Please explain how the seat, which is pressing into the saddle will raise the back. The back is raise by the horse correctly using the muscles that make up the torso.

pony baloney
Oct. 20, 2011, 01:09 AM
As I understand it, the seat is not 'pressing into the saddle', but the space left by lifting the seat allows the horse's back to fill that space. You're not off of the saddle, but your seat and legs act like a claw, as she describes it, which picks up the horse. Someone else can explain it much better than I can. All I can say is that it works.

I've audited many MW clinics but have never ridden in one; have also read all of her books. You'll come away with something useful. Your eyes may not see the subtle changes from the riders, (which aren't so subtle to them) but you will see changes in the horse's way of going. Be openminded to new things and give them a try--your horse will let you know if you're on the right track.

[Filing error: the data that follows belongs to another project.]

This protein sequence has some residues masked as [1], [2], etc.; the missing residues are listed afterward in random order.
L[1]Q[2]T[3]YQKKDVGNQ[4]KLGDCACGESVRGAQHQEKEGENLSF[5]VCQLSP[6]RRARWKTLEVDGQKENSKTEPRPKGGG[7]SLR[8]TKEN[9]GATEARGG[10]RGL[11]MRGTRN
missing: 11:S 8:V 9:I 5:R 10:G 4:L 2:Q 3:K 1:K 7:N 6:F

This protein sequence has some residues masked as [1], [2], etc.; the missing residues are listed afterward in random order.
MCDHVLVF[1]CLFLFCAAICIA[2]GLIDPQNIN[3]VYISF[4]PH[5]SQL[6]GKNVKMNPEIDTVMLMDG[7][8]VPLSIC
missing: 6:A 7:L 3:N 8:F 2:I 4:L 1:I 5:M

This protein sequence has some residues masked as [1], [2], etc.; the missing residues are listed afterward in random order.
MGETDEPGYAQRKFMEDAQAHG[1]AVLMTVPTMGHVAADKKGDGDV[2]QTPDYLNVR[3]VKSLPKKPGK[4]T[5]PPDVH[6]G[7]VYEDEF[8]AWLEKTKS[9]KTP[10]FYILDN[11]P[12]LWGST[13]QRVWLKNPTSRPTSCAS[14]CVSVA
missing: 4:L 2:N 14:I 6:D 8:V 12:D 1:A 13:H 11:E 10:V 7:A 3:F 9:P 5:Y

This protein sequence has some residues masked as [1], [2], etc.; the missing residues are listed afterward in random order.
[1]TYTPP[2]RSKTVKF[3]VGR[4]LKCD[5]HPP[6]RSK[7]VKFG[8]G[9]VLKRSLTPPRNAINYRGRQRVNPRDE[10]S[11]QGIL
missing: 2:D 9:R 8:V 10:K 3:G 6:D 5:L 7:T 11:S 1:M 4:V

Those who are saying she's not a trainer or hasn't competed herself or trained others to high levels, so what? She has something important and useful to share. Many top riders can't logically explain what they're doing. Ethereal? Not really. Centered riding never worked for me; I can't imagine my legs being melting ice cream, but I can imagine a steel rod attached to my knees, and I can clear my throat to tighten my core.

Watching Heather Blitz ride is seeing all these techniques come together effectively.

TemJeito
Oct. 20, 2011, 05:42 AM